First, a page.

2. The Rosebud that I mean, of which Isaiah told, Mary alone, the pure Maid, has brought us; Out from God's eternal Council, she has borne a child half-way through the night.

So, you see, there is quite a difference. In Praetorius' version, the Rose is always and completely Jesus only, not Mary. My oldest German hymnals don't even have this carol in it - it appears only to have re-entered German Lutheran usage in the middle of the 20th Century. In one way, it just goes to prove that we often don't really understand the words of the carols that are so familiar to us.

Lessons and Carols at St Paul's Lutheran Church Box Hill

Well, we did have an enjoyable Christmas this year. Our children are growing up, so instead of going to the 6:30pm Family Mass at their school's mass centre, we went to 8:30pm Lessons and Carols at their Lutheran Parish of St Paul in Box Hill. I then went to Midnight Mass in my parish, and in the morning we were back at St Paul's so the rest of my family could make their Christmas communion. That also gave us time to have a relaxed Christmas Eve dinner of seafood together, before opening the first gift - a new Nativity set.

Midnight Mass at my parish was a bit of a disappointment. Except for four carols instead of four hymns, it was just spoken mass like any Sunday. No incense, no carols, no chant (not even sung congregational pieces of the liturgy), in fact, come to think of it, I didn't even see a Christmas tree! The young woman who played the piano and led the singing was very good (a great talent, even), but she wasn't given much scope for anything other than the carols. It was all over in 45 minutes.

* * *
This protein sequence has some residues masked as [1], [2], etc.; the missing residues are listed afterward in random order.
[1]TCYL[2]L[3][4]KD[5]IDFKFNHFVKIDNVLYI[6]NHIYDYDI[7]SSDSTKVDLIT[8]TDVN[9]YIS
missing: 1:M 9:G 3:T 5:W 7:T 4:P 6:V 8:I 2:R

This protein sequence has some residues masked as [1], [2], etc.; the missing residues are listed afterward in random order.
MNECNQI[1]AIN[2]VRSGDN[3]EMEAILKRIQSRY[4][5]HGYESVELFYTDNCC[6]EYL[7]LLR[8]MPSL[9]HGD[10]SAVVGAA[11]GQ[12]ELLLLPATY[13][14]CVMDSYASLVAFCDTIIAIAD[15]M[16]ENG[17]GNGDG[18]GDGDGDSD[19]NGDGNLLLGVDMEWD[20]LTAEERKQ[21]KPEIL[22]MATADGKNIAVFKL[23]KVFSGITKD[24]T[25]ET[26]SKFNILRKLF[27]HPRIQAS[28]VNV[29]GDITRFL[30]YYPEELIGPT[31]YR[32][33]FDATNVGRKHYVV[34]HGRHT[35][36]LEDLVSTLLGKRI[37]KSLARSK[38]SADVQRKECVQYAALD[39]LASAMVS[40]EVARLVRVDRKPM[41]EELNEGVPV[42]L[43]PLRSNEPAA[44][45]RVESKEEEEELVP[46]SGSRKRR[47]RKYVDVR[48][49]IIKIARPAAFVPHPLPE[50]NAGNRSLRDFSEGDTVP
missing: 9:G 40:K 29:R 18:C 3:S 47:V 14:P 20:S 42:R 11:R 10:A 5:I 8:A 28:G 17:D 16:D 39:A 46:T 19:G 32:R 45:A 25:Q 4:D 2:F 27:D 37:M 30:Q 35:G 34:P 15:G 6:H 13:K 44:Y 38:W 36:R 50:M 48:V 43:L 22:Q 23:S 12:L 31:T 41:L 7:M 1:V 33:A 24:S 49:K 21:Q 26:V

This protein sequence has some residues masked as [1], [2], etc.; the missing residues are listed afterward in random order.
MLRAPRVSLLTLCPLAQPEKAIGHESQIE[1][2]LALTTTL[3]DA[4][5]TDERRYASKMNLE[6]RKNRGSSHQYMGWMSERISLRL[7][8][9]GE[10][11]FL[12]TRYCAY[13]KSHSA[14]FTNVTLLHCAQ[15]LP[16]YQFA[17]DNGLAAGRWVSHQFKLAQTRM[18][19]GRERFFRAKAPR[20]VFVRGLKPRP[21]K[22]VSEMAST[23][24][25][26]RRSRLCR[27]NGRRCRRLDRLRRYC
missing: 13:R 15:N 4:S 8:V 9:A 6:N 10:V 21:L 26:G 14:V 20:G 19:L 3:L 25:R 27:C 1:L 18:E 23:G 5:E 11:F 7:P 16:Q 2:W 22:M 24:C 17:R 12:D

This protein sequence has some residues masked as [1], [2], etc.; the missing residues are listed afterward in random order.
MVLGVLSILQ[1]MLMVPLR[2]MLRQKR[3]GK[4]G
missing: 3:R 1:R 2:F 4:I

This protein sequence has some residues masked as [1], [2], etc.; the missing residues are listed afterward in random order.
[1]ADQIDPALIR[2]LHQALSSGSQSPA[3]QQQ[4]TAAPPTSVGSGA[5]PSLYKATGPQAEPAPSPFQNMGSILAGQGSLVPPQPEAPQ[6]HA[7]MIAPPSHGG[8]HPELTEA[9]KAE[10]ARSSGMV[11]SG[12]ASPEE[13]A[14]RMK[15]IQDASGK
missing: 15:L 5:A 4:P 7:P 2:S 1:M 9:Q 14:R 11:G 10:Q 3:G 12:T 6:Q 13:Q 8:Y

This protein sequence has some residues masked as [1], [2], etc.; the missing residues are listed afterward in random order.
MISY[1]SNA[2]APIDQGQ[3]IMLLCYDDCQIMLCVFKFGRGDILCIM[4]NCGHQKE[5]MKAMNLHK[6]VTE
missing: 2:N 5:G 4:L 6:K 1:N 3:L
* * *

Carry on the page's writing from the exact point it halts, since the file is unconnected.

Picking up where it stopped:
Lessons and Carols at St Paul's, however, was a great treat. The choir and organist there are top notch, and their selection was brilliant. Here is the program:

Processional (Choir): Wexford Carol / "Good People all, this Christmas time" (arr. by John Rutter)

(Choir and Congregation) Once in Royal David's City (arr. P. Ledger)

(Congregation) Joy to the World

(Choir) Remember Christians all (Thomas Ravencroft)

(Choir) Est ist ein Ros' entsprungen (auf Deutsch - see my separate entry above about this text)

(Congregation) Of the Father's Love Begotten (sung alternately between Men and Women)

(Choir and Congregation) O Little Town of Bethlehem (arr. Vaughan Williams, Philip Ledger, Thomas Armstrong)

(Choir) Ave Maria (Franz Biebel) - "Lutheranised" - see my other blog on this.

(Congregation) Away in a manger (arr. David Willcocks)